In 2013, as I lined up for the NYC marathon the only thing on my mind was running in the WIND.
I knew my legs could handle 26.2 miles.
But was the never ending forecast for 20mph winds and 35mph gusts going to blow my hopes a PR away?
Running a marathon in the wind adds another level of physical and mental stress. (I won’t leave you in suspense, I PR’ed, but just by seconds and the wind certainly slowed me down.)
Which of course lead me to once again put my nose in a book and start researching how to handle wind next time. Just how much effect does wind have on our time? Do we need to dress differently?
I’ve got the answers!
Let’s dive in to all the tips to help you take advantage of time spent running in the wind to have your best possible performances. (Because yes, wind is still one of my least favorite weather issues!)
How much will wind effect running pace?
There are a number of scientific studies which show it absolutely slows you down by creating a higher need for oxygen when running in to the wind.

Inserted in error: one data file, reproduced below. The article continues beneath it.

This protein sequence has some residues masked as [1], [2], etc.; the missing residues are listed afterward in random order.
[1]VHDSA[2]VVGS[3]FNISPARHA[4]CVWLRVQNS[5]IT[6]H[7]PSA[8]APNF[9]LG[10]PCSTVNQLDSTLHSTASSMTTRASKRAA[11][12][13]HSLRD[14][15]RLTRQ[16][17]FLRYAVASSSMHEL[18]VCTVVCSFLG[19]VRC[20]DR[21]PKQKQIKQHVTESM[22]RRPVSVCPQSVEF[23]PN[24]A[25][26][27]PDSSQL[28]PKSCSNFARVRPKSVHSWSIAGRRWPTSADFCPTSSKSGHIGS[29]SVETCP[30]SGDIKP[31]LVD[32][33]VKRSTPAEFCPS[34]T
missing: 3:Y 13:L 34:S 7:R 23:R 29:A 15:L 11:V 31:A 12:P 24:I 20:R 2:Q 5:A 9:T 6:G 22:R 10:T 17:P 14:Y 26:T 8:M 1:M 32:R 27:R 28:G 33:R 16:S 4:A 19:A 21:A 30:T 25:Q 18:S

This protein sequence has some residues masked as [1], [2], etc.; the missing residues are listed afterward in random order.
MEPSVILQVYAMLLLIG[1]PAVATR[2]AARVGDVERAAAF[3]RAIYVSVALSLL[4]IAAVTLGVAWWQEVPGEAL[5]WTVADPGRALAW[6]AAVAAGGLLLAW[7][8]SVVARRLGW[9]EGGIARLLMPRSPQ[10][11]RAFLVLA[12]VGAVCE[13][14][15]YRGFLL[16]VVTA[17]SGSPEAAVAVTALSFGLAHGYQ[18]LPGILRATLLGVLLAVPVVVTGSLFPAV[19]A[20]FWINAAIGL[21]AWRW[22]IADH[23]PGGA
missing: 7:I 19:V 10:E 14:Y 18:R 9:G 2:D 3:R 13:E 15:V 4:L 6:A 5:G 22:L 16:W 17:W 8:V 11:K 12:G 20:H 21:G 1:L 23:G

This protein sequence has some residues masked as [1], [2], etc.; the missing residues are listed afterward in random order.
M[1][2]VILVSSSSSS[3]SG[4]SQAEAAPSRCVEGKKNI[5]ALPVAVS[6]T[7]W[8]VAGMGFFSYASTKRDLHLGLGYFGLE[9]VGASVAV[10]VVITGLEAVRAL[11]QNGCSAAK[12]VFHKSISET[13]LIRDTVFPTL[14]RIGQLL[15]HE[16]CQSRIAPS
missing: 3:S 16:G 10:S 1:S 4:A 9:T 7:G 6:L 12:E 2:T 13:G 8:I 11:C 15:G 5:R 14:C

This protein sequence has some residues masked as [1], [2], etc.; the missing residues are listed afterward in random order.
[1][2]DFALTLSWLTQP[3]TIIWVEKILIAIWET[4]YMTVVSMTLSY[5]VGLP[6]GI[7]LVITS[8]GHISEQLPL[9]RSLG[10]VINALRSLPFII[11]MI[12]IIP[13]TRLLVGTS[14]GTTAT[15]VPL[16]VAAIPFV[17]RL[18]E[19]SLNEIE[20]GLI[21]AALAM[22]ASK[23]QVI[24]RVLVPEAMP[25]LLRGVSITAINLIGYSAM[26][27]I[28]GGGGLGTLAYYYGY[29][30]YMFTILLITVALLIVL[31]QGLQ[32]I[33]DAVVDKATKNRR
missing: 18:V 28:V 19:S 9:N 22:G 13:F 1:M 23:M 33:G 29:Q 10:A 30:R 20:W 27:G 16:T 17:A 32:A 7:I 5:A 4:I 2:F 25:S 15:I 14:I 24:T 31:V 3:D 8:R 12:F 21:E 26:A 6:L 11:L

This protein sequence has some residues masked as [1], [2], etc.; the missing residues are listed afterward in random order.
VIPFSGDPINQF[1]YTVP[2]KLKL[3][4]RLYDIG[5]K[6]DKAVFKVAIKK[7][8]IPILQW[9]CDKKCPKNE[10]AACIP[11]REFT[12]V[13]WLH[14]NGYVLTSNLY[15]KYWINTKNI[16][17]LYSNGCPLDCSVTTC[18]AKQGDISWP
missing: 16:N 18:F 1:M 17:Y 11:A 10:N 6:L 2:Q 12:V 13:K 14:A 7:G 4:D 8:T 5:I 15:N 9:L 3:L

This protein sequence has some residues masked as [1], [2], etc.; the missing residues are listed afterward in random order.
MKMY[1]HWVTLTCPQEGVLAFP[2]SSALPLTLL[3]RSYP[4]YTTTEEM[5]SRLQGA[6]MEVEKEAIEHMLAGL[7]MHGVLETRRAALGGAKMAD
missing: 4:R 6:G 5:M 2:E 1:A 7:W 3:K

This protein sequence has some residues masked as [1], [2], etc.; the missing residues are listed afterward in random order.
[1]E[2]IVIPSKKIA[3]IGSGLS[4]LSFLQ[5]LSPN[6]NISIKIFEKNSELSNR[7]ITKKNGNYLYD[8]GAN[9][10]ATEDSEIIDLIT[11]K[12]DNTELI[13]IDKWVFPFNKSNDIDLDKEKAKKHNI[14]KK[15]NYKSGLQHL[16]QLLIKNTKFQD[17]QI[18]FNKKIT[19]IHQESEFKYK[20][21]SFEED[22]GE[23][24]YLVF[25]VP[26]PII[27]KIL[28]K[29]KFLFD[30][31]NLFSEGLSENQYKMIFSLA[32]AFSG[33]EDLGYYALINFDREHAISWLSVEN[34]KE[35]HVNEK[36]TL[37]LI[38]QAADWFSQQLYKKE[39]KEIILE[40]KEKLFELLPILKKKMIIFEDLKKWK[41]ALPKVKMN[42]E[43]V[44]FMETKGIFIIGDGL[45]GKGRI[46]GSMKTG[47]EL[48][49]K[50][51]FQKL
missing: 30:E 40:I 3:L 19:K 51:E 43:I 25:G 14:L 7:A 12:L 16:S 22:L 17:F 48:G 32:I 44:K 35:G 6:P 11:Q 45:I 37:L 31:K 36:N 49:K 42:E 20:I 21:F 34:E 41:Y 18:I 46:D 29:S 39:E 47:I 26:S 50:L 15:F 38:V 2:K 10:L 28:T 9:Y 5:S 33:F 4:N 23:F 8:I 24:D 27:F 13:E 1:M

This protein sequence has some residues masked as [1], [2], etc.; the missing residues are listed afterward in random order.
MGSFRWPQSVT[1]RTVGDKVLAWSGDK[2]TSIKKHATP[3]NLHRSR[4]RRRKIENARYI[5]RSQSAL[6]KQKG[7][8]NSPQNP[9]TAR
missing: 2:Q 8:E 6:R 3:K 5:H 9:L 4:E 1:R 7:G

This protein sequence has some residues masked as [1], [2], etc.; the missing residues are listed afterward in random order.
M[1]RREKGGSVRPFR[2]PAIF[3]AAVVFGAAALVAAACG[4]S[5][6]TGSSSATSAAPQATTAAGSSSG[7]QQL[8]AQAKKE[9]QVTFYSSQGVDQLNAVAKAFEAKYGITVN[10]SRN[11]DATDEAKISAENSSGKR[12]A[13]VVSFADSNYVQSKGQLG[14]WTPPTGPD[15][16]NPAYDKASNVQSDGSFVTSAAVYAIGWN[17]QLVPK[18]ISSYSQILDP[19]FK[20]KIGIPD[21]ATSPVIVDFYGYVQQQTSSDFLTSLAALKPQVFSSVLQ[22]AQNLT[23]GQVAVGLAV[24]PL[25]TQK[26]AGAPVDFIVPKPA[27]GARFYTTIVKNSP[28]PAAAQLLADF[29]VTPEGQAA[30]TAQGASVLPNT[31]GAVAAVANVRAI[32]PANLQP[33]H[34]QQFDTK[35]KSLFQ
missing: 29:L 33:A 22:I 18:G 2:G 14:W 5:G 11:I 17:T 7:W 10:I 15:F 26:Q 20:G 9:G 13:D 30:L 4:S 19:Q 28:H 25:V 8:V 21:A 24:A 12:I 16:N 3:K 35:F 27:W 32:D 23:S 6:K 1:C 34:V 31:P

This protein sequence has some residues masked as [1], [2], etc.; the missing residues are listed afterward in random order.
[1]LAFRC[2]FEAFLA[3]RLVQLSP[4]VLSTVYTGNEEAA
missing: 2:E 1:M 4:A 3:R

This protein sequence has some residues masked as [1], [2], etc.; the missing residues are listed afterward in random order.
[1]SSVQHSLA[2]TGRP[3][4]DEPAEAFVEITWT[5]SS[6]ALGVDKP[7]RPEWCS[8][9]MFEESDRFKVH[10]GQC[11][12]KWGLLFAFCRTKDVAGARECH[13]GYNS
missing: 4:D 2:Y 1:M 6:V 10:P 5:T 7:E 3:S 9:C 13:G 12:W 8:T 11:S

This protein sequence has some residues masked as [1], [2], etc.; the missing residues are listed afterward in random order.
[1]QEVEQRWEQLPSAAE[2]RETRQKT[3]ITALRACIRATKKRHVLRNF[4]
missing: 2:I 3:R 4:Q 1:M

While it gives you a little boost when running with a tailwind.
Meaning there are negative effects of a headwind, like requiring more muscle power to achieve the same pace and positive effects of a tailwind, like making a normal pace feel easier, so you run faster.
These studies are not written for the average runner to understand, hence my very simple DUH explanation above.
A few different calculators provide some ideas on how much in could slow you, but remember there are a lot of variables! For example, the speed of the wind and your pace are two key factors.
Each increase in wind speed, the impact on running effort goes up by a power of two.
Meaning that a 10 mph wind is four times as harder for the body than a 5 mph wind.
And something we don’t think about is that even running with no wind, the wind resistance for a runner at at 6:30 mile is twice what someone at a 9:00 minute mile is facing. Huh, who knew.
Potential effects running in to a headwind: